From the window of our beach house we could see waves lapping up at the shore and occasional geese cruising the lake’s chilly waters.
Early August and the lake was icy cold. We dipped our toes in, but they didn't last long.
Early August and the lake was icy cold. We dipped our toes in, but they didn’t last long.
Danielle's cousin Meghann made this delicious Norwegian Kransekakes for the wedding, and managed to track down flags from all the places we visited over the last few years to decorate it.
Danielle’s cousin Meghann made this delicious Norwegian Kransekakes for the wedding, and managed to track down flags from all the places we visited over the last few years to decorate it.
Italy, SolidState Sculpture from My Favourite Colour Studio
Our awesome friends Franky and Annie at My Favourite Colour Studio in Denver, CO made some amazing sculptures for us to use in our centerpieces. This one is Italy. Oh, and see those stellar flower arrangements? Those are by the lovely ladies at Saffron and Grey, in Duluth.
Washington, DC: SolidState Sculptures by My Favourite Colour Studio
Washington, DC
Danielle and Greg: pre-ceremony
It’s us! Photo by our amazing photographer, John Sharpe.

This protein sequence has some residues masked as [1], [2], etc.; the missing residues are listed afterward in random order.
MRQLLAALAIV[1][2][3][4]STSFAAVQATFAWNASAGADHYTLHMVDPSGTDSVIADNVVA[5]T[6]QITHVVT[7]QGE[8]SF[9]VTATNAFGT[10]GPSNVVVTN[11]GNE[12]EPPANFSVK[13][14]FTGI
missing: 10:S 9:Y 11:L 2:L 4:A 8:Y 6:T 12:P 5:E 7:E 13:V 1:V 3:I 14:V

Photo by John Sharpe
Danielle, looking stunning. Photo by John Sharpe. Flowers by Saffron and Grey.
Photo by John Sharpe
Greg: post-wedding
Sunrise over Lake Superior at Castle Danger
The sunrise as seen from our beach house the morning after the wedding.
It's not really a book, but a map! All of our guests traveled to be with us. The shortest travel time was probably around 3 hours and the longest trips included guests who flew from every corner of the country and who drove from Idaho and Colorado to be with us. We are truly lucky to have so many wonderful friends and family who headed up north for the weekend.
It’s not really a book, but a map! All of our guests traveled to be with us. The shortest travel time was probably around 3 hours and the longest trips included guests who flew from every corner of the country and who drove from Idaho and Colorado to be with us. We are truly lucky to have so many wonderful friends and family who headed up north for the weekend.

The 2013 Chuncheon Makguksu and Dakgalbi Festival